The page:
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Essential Politics: Ron DeSantis versus the College Board

Florida Gov. Ron DeSantis' at a podium
Florida Gov. Ron DeSantis’ administration has blocked a new Advanced Placement course on African-American studies from being taught in high schools.
(Lynne Sladky / Associated Press)
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Florida Gov. Ron DeSantis, a potential candidate for the 2024 Republican presidential nomination, is threatening to cut his state’s ties with the College Board, the organization that develops Advanced Placement classes for college-bound high school students. The College Board is accusing the Florida Department of Education of “slander.”

If DeSantis follows through on his threat, tens of thousands of AP students may find their college credits are no longer accepted by Florida universities.

How did we get here? To understand what’s happening now, it’s useful to remember a bit of recent history.

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In the wake of the murder of George Floyd in 2020, many Americans felt compelled to denounce police brutality and white supremacy.

Individuals, politicians and corporations posted long statements condemning white supremacy and systems of oppression to their social media feeds. Schools began emphasizing anti-racist teaching and Fortune 500 companies announced initiatives to prove they cared about racial injustice.

The College Board, which had long considered creating an AP African American Studies course, accelerated the development of a curriculum for the new class.

Many people believed the cultural shift that followed Floyd’s killing was long overdue. But others came to believe that the summer of 2020 had shifted the culture too far in the wrong direction. Many conservatives publicly criticized this new wave of so-called “wokeness” as a sort of political correctness run amok, and vowed to stoke and fight a culture war until all relics of this era were gone.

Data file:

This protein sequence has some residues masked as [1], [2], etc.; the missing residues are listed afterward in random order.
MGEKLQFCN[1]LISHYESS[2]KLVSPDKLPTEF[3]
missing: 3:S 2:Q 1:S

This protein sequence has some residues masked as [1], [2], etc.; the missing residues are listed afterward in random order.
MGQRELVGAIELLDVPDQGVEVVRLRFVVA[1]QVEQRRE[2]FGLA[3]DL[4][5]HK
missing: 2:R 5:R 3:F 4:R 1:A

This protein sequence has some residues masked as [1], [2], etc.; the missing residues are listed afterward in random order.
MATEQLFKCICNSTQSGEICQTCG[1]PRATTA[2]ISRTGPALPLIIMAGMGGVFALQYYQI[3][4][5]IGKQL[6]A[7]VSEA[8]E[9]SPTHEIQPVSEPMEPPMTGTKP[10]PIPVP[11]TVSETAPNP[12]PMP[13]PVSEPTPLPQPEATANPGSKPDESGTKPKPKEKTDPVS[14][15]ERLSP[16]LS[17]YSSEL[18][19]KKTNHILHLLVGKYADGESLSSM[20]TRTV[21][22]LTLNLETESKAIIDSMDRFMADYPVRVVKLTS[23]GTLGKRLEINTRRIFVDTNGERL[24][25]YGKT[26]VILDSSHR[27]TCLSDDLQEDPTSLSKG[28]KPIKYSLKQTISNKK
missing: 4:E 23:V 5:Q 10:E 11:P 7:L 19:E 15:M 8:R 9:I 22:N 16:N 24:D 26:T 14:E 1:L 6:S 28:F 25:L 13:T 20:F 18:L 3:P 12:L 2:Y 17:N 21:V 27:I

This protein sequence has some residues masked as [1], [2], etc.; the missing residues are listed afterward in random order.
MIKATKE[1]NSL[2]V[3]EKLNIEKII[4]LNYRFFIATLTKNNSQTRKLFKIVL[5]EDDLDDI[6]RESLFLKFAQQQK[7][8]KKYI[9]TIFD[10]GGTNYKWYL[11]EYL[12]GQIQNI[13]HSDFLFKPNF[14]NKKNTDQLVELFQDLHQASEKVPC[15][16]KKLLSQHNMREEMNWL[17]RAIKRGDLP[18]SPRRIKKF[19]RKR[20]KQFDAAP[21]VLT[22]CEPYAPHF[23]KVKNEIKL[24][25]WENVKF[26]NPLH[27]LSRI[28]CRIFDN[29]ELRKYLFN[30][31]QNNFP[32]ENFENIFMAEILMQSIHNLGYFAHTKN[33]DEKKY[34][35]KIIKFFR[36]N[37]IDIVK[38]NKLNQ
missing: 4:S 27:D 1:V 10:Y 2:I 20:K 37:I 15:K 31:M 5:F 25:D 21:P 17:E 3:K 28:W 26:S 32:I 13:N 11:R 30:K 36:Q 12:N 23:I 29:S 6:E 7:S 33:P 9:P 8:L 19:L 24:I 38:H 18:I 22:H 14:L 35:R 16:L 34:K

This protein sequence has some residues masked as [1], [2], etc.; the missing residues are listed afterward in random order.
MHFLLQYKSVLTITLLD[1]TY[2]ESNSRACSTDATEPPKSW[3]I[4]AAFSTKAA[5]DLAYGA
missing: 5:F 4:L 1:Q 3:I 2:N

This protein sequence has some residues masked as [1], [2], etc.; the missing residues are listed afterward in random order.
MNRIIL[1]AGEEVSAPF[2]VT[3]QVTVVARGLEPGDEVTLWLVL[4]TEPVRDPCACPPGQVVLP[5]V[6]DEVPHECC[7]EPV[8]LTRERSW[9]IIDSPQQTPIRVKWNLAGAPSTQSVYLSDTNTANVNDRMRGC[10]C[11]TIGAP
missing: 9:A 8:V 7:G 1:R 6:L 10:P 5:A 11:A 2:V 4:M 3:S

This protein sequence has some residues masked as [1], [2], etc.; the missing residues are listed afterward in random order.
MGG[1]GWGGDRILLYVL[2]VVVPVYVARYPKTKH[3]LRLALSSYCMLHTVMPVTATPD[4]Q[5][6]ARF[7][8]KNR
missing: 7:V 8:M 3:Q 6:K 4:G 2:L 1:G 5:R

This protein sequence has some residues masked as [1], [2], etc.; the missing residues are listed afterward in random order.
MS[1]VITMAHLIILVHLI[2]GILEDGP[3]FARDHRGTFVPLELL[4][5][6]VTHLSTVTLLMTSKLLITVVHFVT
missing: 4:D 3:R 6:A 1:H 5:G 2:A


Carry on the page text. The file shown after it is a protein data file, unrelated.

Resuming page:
Conservative activists, politicians and political donors went after the New York Times’ 1619 Project, which focused on the history of slavery in the U.S. Right-wing backlash ultimately led the University of North Carolina to deny a tenured position to Nikole Hannah-Jones, the Pulitzer Prize-winning journalist (and UNC alum) who conceived of the 1619 Project.

Some states also passed laws banning the teaching of critical race theory, an academic framework that became a catch-all term for not only diversity initiatives but also ethnic studies and other only tangentially related subjects that conservative activists argued did not belong in the classroom.

There is little indication that this college-level framework was systemically taught in K-12 schools. But conservatives believed that progressives were “seeking to reengineer the foundation of human psychology and social institutions through the new politics of race,” Christopher Rufo, the journalist who launched the right-wing crusade against critical race theory, told the New Yorker.

Conservatives wanted to fight back. Critical race theory was “the perfect villain,” Rufo said.

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Florida, DeSantis, and the Republican-dominated Florida legislature led the way in banning the decades-old framework from the state’s public schools.

Next, DeSantis and Florida conservatives turned their fire toward the College Board’s still-in-development AP African American Studies course.

After they complained, the curriculum changed. Did it change because of GOP fury? What does this mean for the future of the class?

Hello, I’m Erin B. Logan. I cover national politics and the White House for the L.A. Times. This week, we are going to discuss racism, Florida and education.

Why all the fuss about African American Studies?

The College Board had toyed with creating a Black Studies advanced placement class since at least 2007. But it wasn’t until the national anti-racism protests spawned by Floyd’s killing that the organization began developing a formal curriculum.

Last February, after consulting with top scholars, the College Board put forth a framework for the class. Students would learn about reparations, Jim Crow, mass incarceration, queer studies and feminist thought.

Florida Republicans claimed that the new curriculum ran afoul of Florida’s laws regulating what can be taught in classrooms. Last month, DeSantis banned the class from Florida schools, claiming the AP course “significantly lacks educational value.”

In a Jan. 12 letter to College Board, the state’s education department confirmed the class would be banned from the state.